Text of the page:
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Urban voter appetite is shifting against theAfrican National Congress (ANC). South Africa will hold its municipal elections on Wednesday, August 3rd, 2016. The outcomes will crucially highlight the current status of voter support for the ruling ANC. Held every 5 years, the upcoming municipal elections will determine local leadership of 270 municipalities and 8 metropolitan municipalities (metros) in the country. Approximately 40% of South Africa’s population is resident in the metros, where patterns reflect the shifting appetites of the urban voter base.
South Africa’s 8 metros and seat allocations from 2011 municipal elections:
City of Cape Town (ANC: 33% of seats, DA: 61% of seats)
Nelson Mandela Bay (ANC: 53%, DA: 40%)
City of Tshwane (ANC: 56%, DA: 39%)
City of Johannesburg (ANC: 59%, DA: 35%)
eThekwini (ANC: 61%, DA: 21%)
Ekurhuleni (ANC: 62%, DA: 31%)
Mangaung (ANC: 67%, DA: 27%)
Buffalo City (ANC: 71%, DA: 21%)
Both domestic and international observers will be keen to assess whether ANC popular support has withstood the strains of recent years. During the last local elections held in 2011, the ANC dominated in every metro except for the City of Cape Town – part of the Western Cape stronghold of the Democratic Alliance (DA), which is a centrist, liberal, and business-friendly party. With voter turnout amounting to 57.6% of eligible voters at the 2011 municipal elections, the ANC captured about 62% of public support, while the DA garnered just below 24% of the votes. More recently, Mmusi Maimane has surged to the fore of public attention as leader of the DA and its first black leader, having replaced Helen Zille in May 2015. There are strong hopes that Maimane can broaden the DA’s support base to capture more support from black South Africans, many of whom still perceive the DA as being primarily a white-ruled party. Results from next week’s municipal elections will be important in revealing the extent of erosion in the ANC’s support base ahead of the ruling party’s National Elective Conference in December 2017, during which the ruling party will choose its next leader as well as elect members for its National Executive Committee. Herein, we assume that Jacob Zuma will step aside from the ANC presidency, and also not attempt a third term as South Africa’s President in the 2019 general elections (the country’s constitution currently limits the Presidency to two five-year terms).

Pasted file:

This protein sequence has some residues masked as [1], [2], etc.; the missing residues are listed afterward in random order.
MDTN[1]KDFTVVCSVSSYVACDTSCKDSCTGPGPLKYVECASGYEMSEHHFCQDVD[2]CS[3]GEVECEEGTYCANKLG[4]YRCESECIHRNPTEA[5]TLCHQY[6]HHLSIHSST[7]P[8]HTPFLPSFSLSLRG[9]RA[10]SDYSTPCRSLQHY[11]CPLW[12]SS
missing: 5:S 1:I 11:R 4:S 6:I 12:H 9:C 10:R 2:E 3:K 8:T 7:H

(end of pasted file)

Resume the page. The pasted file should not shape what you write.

The ANC risks losing its dominance in 3 out of the 8 metros. Over recent years, the ANC has suffered from voter attrition amid increasing public disenchantment with scandals, allegations of corruption, tempestuous party infighting, and – more fundamentally – limited progress toward tackling South Africa’s long-standing problems. Some of the most pressing issues include high unemployment, gaping inequality, poor service delivery, rigid labour markets, and capacity output bottlenecks. ANC voter attrition has been most prominent among urban voters. President Zuma’s approval rating among urban black voters has plunged to 27% from 43% a year earlier, according to a survey published by the South African Sunday Times last month. Meanwhile, opposition parties have been making headway, particularly in key urban areas in and around the Gauteng province. The 3 most contested metros during these local elections are Nelson Mandela Bay, Tshwane, and Johannesburg, where polls suggest that the ANC risks losing its dominance. Poll results released yesterday by news broadcaster eNCA show that in Nelson Mandela Bay, the DA (with 44% support) is far outpacing the ANC (with 30% support). In Tshwane, the DA also has a substantial lead in the polls (41% support vs. 26% for the ANC). The margin is much narrower in Johannesburg, where the DA currently has a slight lead (with 36% support vs. 32% for the ANC).
Whether the ANC resorts to more populism to shore up rural support base may depend on choice of Zuma’s successor. Against the backdrop of erosion in urban support, the ANC may have to rely more heavily on its strong rural support base to keep the party in power, with the 2019 Parliamentary elections lurking in the distance. The question remains whether the ANC will feel compelled to shift toward even more populist policies in an effort to retain its rural voter base. The answer may rest with the person to ultimately succeed Jacob Zuma as ANC president at the 2017 National Elective Conference. Positively, there are still hopes that Deputy President Cyril Ramaphosa (with market-friendly credentials) will be elected, although Zuma’s ex-wife Nkosazana Dlamini-Zuma is still a strong contender in the race for succession.
In the more immediate future, the more ground the DA is able to capture at the local elections, the more the markets will respond favourably, in our view. In light of the DA’s anti-corruption stance, market participants anticipate that stronger DA influence in South African politics may drive more business-friendly economic policy-making and refocus the country on its reform agenda.
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